Two unsustainable contentions have always accompanied narcoanalysis from the time Robert House discovered it in the United States (US) in 1922: It inhibits the ability to lie and hence opens a path to the truth, and it is more humane than physical third degree. Yet, even as the US police experimented with this technique in the 1930s and 40s, and then the Central Intelligence Agency (CIA) during Cold War, the statement by a CIA report that “no such magic brew as the… truth serum exists,” and the intervention of the US Supreme Court denying its admissibility in the 1960s ensured that the investigators don’t turn to it anymore. Further research into the technique has proved conclusively that it has little scientific grounding, is inherently unreliable (there is no way to prove that statements given in a drugged state are true) and often elicits no usable response for investigations, unlike, say, other approaches such as using DNA matches. Moreover, it is a highly invasive technique, raises questions about whether informed and free consent is possible at all in custody, and above all, refocuses attention on the body as the source of truth. In India, narcoanalysis has sometimes accompanied physical torture in terror cases, and emerged in high-profile cases at junctures where the police ostensibly feel stuck, and, therefore, its use is more worrying.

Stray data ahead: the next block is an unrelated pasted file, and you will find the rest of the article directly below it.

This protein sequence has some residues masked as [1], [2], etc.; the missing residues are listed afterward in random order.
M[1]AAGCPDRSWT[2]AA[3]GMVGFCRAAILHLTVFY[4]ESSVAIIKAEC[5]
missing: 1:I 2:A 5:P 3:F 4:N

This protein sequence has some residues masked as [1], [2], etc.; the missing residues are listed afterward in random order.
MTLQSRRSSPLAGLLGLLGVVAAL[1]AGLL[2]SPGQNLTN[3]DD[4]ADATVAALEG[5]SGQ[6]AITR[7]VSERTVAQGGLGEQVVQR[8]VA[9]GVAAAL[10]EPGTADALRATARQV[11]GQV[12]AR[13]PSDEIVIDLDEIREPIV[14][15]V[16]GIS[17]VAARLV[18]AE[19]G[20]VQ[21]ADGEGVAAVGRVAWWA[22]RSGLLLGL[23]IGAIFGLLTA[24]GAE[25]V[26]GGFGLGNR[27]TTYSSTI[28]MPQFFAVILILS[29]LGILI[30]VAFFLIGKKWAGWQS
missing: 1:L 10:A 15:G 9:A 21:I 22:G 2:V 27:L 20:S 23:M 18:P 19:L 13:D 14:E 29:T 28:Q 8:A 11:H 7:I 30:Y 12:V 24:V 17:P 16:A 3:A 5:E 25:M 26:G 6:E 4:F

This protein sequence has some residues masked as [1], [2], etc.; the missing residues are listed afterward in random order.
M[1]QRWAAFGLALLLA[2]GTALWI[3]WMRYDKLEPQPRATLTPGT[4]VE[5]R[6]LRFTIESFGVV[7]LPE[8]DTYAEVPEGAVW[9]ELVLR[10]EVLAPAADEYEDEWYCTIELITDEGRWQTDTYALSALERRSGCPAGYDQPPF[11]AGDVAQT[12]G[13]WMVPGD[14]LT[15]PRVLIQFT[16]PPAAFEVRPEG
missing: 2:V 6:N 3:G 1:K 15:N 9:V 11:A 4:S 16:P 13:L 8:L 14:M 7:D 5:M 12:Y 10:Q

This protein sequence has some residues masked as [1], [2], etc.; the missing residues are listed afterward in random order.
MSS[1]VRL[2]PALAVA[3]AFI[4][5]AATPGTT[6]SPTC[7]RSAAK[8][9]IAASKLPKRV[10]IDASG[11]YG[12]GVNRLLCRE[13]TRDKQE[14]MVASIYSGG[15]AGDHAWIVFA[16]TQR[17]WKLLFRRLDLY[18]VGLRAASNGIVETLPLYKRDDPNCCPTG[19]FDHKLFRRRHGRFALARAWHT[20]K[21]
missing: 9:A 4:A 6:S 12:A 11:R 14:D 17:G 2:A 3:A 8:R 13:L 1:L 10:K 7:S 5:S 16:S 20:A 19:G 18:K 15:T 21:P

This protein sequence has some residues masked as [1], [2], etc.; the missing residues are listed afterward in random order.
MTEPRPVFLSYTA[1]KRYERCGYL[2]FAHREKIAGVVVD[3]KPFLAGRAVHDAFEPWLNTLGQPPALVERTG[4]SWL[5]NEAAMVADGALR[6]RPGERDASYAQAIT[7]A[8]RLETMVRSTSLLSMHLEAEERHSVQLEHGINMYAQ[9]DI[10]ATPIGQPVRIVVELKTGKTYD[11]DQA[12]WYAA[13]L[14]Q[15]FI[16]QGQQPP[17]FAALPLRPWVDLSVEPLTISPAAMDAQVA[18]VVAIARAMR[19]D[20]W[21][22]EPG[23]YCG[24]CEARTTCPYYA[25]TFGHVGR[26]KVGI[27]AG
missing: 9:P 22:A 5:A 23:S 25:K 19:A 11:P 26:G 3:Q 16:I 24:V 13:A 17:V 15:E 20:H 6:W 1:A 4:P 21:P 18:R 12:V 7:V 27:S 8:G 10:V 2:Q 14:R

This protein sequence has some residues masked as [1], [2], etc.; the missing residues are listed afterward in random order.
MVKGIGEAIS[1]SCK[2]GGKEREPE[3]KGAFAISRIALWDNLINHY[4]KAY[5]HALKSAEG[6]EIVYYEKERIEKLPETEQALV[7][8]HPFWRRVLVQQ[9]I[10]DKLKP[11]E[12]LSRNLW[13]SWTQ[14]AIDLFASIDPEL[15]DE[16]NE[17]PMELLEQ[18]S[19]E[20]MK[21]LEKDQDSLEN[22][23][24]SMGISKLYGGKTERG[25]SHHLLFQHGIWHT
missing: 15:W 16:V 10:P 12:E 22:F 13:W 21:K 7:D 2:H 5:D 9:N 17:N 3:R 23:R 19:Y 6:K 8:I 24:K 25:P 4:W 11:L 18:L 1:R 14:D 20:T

Two kinds of insights emerged from my fieldwork that involved going to forensic science labs in five Indian cities and interviewing forensics psychologists, lawyers, police and activists. One, a retired police sub-inspector in Bengaluru, once equated narcoanalysis to mixing two kinds of alcohol to induce a subject to confess, thereby questioning the scientific validity of the technique. He was not alone. Second, a prominent forensic science university director once told me, “Whenever they [police] can’t use torture, they bring them here for confessions.”
In the Poonawala case (his narco test is likely to be conducted this week), the court has made it clear that the police cannot use third degree. Reports also suggest that he will undergo pre-narco tests to ensure his emotional, mental, psychological and physiological well-being. Ironically, all these steps confirm an attempt to reinforce the humane nature of the technique and yet recreate the same logic of the physical “third degree” in the name of replacing it: Forcing the body to confess at all costs, rather than develop other skills of investigation and questioning. A forensic psychologist once told me that the mere mention of narcoanalysis has a calming effect on the public. And perhaps that is its ultimate purpose — to feed the public imagination on extracting the truth from the body, particularly in a high-profile case. If physical targeting is not possible, do it in a medicalised manner.
Jinee Lokaneeta is a professor of political science & international relations, Drew University. She is the author of The Truth Machines: Policing, Violence and Scientific Interrogations in India (University of Michigan Press, Orient Blackswan, 2020)The views expressed are personal